Developing the key emerging markets of China and Russia has become a key plank in the international strategy of US food group Campbell Soup Co. In this month’s Just the Answer, Larry McWilliams, president, Campbell International, discusses the company’s plans for these markets and the unique insights the company has gained into the soup-eating habits of Russian and Chinese consumers.
J-F: What were the main factors behind Campbell’s drive into Russia and China?
McWilliams: These are both markets that have tremendously high soup consumption. Campbell’s Soup is the largest soup company in the world and we felt that it was a great opportunity for our company to take advantage of the largest soup markets in the world. Our expertise is all around soup development and we thought we could bring something into those soup markets that they haven’t had in the past.
J-F: Is Campbell now starting to focus more on its international operations? Had the company scaled back its international ambitions in the past to focus on North America?
McWilliams: I wouldn’t say that we had scaled back our businesses to focus on North America. When [president and CEO] Doug Conant first came to the company six years ago, we set a transformation plan for the entire business and really started with the North American business. Over the past two to three years, we have been focusing not only on North America but also our international businesses.
J-F: Has Campbell decided to look to emerging markets to offset potential maturity in markets like North America?
McWilliams: We have seen good growth in our total business over the last several years – which would include our North American business – and our stated growth rates are 3% to 4% in net sales growth and 5% to 7% in earnings per share growth. We have been achieving those growth rates for four or five years. That being said, we are always looking for new markets that might have growth rates higher than that. We feel that Russia and China could be two of those markets that provide higher growth than our existing businesses.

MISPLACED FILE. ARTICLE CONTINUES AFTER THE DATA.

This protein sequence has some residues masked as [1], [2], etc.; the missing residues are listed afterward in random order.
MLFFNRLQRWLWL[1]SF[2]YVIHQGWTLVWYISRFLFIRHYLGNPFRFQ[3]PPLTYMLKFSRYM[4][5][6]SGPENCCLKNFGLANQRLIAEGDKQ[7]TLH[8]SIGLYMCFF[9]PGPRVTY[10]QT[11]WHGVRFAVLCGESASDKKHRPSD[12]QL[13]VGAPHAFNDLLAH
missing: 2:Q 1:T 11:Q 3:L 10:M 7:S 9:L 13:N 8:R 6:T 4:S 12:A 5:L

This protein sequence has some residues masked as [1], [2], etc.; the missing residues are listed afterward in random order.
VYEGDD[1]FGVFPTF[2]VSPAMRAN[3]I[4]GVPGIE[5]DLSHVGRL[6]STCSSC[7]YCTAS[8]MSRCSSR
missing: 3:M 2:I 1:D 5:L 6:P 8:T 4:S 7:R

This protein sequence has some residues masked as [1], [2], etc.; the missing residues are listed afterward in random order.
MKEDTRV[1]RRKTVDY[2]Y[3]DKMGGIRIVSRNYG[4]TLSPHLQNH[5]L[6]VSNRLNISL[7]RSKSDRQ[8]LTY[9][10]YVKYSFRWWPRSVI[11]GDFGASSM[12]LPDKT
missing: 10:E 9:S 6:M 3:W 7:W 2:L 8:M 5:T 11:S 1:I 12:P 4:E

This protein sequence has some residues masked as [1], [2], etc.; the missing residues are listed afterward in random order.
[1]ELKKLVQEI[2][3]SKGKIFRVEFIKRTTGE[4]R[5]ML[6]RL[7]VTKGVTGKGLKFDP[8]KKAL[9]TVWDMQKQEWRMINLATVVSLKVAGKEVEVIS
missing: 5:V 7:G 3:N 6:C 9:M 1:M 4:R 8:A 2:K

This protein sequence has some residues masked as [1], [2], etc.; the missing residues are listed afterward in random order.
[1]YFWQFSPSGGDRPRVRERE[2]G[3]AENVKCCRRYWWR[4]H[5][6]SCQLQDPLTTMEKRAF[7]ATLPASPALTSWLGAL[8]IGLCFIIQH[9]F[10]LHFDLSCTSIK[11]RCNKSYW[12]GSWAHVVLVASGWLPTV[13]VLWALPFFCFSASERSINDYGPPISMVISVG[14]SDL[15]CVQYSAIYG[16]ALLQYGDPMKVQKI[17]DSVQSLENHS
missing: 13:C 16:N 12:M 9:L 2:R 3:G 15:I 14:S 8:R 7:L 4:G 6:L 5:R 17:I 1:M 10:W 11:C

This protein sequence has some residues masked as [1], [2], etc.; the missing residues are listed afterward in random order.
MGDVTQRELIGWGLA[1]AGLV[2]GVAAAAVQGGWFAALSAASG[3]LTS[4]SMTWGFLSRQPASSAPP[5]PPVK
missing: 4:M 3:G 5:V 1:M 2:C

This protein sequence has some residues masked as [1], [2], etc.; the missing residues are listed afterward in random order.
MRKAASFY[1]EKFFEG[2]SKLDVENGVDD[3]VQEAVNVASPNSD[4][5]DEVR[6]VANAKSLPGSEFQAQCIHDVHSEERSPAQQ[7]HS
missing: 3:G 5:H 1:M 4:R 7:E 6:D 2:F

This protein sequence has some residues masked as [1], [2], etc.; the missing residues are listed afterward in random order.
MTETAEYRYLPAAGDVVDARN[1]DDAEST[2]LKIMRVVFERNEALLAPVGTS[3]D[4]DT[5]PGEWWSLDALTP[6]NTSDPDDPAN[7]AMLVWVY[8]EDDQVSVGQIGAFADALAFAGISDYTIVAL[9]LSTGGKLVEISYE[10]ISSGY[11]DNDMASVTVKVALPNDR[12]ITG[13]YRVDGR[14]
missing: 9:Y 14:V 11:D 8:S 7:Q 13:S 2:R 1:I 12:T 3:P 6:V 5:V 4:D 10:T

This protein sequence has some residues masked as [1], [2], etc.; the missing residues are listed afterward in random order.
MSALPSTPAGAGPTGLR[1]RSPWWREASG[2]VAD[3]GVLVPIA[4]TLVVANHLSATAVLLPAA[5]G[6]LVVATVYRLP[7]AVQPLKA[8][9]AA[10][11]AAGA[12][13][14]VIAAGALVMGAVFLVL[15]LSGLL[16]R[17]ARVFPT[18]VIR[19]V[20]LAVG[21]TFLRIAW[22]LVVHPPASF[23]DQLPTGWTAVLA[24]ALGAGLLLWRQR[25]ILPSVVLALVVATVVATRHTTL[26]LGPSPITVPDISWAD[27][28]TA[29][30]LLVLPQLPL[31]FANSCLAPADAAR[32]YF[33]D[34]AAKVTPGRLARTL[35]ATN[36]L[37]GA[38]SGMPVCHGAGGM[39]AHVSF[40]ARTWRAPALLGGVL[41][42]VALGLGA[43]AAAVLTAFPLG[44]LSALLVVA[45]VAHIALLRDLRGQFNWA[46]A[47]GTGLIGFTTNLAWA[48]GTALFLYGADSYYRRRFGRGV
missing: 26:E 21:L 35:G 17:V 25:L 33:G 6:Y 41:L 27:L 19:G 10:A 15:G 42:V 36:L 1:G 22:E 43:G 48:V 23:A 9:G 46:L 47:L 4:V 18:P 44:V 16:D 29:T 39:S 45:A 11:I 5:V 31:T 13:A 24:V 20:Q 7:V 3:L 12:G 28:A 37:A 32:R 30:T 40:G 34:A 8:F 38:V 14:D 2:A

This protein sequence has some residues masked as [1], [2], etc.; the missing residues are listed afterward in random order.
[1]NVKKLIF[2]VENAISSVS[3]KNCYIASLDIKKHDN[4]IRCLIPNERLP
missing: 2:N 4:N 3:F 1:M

J-F: What was Campbell’s presence in Russia and China before this latest offensive?
McWilliams: We had no presence in Russia. In China, we’ve had a business in Hong Kong for the last 25 years. In mainland China, we had shipped some product in from other manufacturing locations and have tested a canned soup business and a biscuit business in mainland China but there has been no real concerted effort like we have now. In China, the soup is going to be made in China. In Russia, it will eventually be made in Russia; initially it will be brought in from one of our European locations.
J-F: Campbell conducted extensive studies into the soup-eating habits of consumers in Russia and China. What were the reasons behind that strategy?
McWilliams: Of all consumer packaged goods businesses, food tends to be the most local. You grow up eating certain dishes; your mom fixes things that are grown locally. You need to understand not only the product itself but also the cultural aspects of serving the dish. That’s why we felt it important to study both of these things before entering these very large markets.
J-F: Could you tell us more about what you found out?
McWilliams: There were literally thousands of interviews that we did with people, both traditional, focus group-type research, as well as a lot of in-home research. We would go into the home, people would prepare soup, and we would ask them about the recipes they were using, how long it took, how they determined what kind of soup to make. We asked many, many different in-depth questions about how they prepared and served soup to really understand the cultural part of it. Then, we had trained cultural anthropologists go in and spend time with these people to understand the emotional part of the soup habit.
Larry McWilliams, president, Campbell International